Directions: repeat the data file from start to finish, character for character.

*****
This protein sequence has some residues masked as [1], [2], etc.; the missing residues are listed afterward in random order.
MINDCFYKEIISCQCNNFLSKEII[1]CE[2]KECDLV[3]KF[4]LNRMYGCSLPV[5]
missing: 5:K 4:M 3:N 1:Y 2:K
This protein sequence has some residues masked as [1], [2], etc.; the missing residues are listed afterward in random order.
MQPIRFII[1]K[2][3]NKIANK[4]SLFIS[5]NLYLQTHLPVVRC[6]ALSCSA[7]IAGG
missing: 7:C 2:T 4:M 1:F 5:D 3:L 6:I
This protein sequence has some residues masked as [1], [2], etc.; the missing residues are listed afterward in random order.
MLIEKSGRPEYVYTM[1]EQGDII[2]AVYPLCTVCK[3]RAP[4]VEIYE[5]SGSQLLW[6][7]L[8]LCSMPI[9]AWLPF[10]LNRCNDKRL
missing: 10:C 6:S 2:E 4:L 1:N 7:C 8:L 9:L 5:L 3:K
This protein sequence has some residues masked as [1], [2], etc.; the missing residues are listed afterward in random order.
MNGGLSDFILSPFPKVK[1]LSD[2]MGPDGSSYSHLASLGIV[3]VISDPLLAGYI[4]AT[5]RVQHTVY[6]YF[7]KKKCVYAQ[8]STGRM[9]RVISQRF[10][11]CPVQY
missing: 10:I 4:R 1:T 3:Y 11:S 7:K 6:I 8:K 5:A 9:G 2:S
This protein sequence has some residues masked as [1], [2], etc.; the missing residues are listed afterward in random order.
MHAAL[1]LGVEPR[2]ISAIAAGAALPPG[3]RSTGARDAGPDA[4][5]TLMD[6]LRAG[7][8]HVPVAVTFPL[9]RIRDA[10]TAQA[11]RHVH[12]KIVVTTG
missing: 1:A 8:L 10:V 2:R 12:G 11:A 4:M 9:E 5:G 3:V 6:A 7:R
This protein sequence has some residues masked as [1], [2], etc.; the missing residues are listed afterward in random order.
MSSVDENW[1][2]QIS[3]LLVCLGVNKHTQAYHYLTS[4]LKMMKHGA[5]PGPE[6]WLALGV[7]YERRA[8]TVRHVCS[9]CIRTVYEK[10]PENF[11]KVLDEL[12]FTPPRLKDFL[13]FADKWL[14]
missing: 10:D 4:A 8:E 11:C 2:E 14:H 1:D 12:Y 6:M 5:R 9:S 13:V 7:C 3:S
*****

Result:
This protein sequence has some residues masked as [1], [2], etc.; the missing residues are listed afterward in random order.
MINDCFYKEIISCQCNNFLSKEII[1]CE[2]KECDLV[3]KF[4]LNRMYGCSLPV[5]
missing: 5:K 4:M 3:N 1:Y 2:K
This protein sequence has some residues masked as [1], [2], etc.; the missing residues are listed afterward in random order.
MQPIRFII[1]K[2][3]NKIANK[4]SLFIS[5]NLYLQTHLPVVRC[6]ALSCSA[7]IAGG
missing: 7:C 2:T 4:M 1:F 5:D 3:L 6:I
This protein sequence has some residues masked as [1], [2], etc.; the missing residues are listed afterward in random order.
MLIEKSGRPEYVYTM[1]EQGDII[2]AVYPLCTVCK[3]RAP[4]VEIYE[5]SGSQLLW[6][7]L[8]LCSMPI[9]AWLPF[10]LNRCNDKRL
missing: 10:C 6:S 2:E 4:L 1:N 7:C 8:L 9:L 5:L 3:K
This protein sequence has some residues masked as [1], [2], etc.; the missing residues are listed afterward in random order.
MNGGLSDFILSPFPKVK[1]LSD[2]MGPDGSSYSHLASLGIV[3]VISDPLLAGYI[4]AT[5]RVQHTVY[6]YF[7]KKKCVYAQ[8]STGRM[9]RVISQRF[10][11]CPVQY
missing: 10:I 4:R 1:T 3:Y 11:S 7:K 6:I 8:K 5:A 9:G 2:S
This protein sequence has some residues masked as [1], [2], etc.; the missing residues are listed afterward in random order.
MHAAL[1]LGVEPR[2]ISAIAAGAALPPG[3]RSTGARDAGPDA[4][5]TLMD[6]LRAG[7][8]HVPVAVTFPL[9]RIRDA[10]TAQA[11]RHVH[12]KIVVTTG
missing: 1:A 8:L 10:V 2:R 12:G 11:A 4:M 9:E 5:G 3:V 6:A 7:R
This protein sequence has some residues masked as [1], [2], etc.; the missing residues are listed afterward in random order.
MSSVDENW[1][2]QIS[3]LLVCLGVNKHTQAYHYLTS[4]LKMMKHGA[5]PGPE[6]WLALGV[7]YERRA[8]TVRHVCS[9]CIRTVYEK[10]PENF[11]KVLDEL[12]FTPPRLKDFL[13]FADKWL[14]
missing: 10:D 4:A 8:E 11:C 2:E 14:H 1:D 12:Y 6:M 5:R 9:S 13:V 7:C 3:S